Mayor Eric Adams dropped quite a bombshell at City Hall on Tuesday, suggesting a possible second chance for the troubled prison.
"Those who are on Rikers now, because of bail reform and because of other reforms, you really have to do something bad to go to Rikers," he said. "Are we as a city, willing to say that 2,000 extremely dangerous people, we're going to turn them back to the streets. I'm not ready to say that."
Former Mayor Bill de Blasio pushed to shut down Rikers by 2027, but now the current mayor wants City Council to reconsider, given the astronomical costs of shutting down the huge incarceration center, then spending billions more to build neighborhood prisons in four out of the five boroughs.
Projections are that those new prisons will be way over budget and way too small by the time they're finished.
"We have to remain safe as a city," Adams said. "As the plan currently stands, there's a question, that is this a good public safety decision?"
Chinatown has been fighting against building the world's tallest prison in the small ethnic community which has been crushed by COVID and anti-Asian attacks.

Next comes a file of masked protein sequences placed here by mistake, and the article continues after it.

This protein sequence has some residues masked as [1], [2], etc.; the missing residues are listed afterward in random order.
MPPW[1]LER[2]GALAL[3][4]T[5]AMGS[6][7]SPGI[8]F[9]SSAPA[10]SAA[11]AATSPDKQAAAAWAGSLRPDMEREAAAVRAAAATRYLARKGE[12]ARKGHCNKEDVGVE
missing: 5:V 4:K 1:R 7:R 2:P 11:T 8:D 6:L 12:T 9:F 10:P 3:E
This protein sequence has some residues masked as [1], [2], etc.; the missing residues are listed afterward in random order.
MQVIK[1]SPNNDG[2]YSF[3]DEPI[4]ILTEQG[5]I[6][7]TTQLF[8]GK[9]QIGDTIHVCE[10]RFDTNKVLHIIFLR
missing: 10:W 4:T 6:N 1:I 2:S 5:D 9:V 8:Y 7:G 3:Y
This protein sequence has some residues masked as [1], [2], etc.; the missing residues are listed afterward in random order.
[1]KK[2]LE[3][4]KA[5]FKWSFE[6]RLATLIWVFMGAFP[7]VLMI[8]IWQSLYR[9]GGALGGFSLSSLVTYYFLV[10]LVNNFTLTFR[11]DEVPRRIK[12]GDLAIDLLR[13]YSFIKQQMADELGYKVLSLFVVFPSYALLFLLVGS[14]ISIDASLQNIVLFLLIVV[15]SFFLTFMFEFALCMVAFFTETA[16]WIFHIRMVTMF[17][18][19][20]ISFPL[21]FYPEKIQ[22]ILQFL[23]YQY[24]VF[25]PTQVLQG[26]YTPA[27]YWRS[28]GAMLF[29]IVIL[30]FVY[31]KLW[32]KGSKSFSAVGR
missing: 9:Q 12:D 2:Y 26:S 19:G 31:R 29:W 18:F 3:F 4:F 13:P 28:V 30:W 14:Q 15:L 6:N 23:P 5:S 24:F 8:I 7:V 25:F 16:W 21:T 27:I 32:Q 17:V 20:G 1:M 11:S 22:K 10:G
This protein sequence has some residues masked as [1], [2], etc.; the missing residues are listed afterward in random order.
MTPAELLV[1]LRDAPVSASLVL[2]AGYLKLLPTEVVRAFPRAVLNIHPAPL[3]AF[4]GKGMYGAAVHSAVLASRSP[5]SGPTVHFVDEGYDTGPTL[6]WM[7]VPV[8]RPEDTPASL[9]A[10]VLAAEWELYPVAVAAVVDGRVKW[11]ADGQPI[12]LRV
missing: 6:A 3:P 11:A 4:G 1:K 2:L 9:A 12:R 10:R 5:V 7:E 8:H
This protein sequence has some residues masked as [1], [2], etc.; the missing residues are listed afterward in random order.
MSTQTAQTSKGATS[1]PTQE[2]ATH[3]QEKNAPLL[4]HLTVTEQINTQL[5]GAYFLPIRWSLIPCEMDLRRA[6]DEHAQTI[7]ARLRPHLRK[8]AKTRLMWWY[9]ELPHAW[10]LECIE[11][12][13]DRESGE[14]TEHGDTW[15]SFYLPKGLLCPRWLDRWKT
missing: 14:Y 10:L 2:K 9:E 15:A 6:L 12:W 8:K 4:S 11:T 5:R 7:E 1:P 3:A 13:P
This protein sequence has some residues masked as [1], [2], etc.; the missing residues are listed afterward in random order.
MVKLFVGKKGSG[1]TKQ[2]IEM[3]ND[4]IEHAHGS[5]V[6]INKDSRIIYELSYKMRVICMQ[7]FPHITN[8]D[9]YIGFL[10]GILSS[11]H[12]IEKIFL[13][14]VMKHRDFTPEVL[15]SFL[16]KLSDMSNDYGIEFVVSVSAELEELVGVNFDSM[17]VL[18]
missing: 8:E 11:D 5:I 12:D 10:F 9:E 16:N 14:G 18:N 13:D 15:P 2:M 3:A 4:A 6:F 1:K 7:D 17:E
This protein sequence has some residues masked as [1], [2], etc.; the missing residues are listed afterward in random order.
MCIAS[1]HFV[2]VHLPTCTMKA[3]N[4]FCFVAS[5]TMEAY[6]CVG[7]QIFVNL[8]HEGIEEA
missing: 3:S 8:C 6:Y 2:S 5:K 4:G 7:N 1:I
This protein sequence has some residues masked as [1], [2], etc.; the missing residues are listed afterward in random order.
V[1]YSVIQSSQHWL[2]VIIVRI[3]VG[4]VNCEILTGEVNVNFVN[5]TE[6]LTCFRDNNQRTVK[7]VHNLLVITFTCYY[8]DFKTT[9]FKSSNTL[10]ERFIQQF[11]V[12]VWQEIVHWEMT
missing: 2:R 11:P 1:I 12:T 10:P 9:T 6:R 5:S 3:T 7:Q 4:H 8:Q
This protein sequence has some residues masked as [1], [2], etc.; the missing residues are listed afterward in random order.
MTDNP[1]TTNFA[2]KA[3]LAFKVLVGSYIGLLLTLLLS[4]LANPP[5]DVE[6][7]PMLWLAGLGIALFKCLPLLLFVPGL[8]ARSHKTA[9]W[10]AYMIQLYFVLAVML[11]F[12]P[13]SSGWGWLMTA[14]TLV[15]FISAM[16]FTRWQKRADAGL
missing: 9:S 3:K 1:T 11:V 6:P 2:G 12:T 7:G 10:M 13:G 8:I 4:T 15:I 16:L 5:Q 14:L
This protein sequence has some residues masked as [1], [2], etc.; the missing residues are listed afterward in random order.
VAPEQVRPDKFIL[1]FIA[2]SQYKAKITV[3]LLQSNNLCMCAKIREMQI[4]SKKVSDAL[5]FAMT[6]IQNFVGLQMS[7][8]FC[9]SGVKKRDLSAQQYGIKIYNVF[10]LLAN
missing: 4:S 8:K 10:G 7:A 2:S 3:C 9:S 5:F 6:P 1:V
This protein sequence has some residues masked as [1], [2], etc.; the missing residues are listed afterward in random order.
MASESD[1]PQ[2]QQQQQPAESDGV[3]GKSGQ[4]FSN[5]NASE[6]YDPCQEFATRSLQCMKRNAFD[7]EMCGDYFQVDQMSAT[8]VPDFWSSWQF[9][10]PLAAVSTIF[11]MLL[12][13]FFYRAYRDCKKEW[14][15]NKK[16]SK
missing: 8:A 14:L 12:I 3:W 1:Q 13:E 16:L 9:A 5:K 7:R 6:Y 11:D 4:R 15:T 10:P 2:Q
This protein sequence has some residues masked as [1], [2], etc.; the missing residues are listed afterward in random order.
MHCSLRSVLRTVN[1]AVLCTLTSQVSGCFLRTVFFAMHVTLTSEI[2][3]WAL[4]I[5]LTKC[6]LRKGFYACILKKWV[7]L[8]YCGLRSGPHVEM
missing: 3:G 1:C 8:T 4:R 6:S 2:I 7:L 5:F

"It's trying to destroy Chinatown's original flavor, social structure, which I really resent," Chinatown worker Yuan Deng.
"The community has been protesting, organizing, we've filed filed multiple lawsuits, the community board has been against it," City Councilman Christopher Marte said.
Adding to the confusion over Rikers, there is movement for the federal government to take over the troubled facility.
As that is winds its way through court, the future of these expensive, unwanted new borough prisons remains uncertain.
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